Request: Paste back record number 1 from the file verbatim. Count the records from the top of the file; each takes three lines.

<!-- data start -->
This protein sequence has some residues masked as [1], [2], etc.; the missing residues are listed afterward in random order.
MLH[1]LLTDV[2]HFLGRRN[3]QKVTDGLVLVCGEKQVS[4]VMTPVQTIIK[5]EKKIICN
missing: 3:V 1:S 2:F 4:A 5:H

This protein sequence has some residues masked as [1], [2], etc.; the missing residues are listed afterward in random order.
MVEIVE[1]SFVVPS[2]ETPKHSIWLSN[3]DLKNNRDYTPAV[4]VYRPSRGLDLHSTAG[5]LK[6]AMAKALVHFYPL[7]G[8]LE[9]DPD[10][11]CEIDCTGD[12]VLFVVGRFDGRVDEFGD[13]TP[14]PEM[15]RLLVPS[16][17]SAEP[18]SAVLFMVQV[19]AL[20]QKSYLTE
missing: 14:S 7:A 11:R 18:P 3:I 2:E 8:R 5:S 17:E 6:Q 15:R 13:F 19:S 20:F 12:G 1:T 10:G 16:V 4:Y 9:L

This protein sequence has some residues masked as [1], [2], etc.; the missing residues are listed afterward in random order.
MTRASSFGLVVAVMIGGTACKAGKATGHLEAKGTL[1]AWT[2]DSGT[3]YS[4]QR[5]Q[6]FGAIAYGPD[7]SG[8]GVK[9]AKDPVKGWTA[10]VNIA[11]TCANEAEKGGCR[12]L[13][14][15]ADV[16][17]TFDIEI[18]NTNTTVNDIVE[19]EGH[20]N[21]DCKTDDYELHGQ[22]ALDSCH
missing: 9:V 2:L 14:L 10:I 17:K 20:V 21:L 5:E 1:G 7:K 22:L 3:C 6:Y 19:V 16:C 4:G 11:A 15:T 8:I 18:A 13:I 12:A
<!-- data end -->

This protein sequence has some residues masked as [1], [2], etc.; the missing residues are listed afterward in random order.
MLH[1]LLTDV[2]HFLGRRN[3]QKVTDGLVLVCGEKQVS[4]VMTPVQTIIK[5]EKKIICN
missing: 3:V 1:S 2:F 4:A 5:H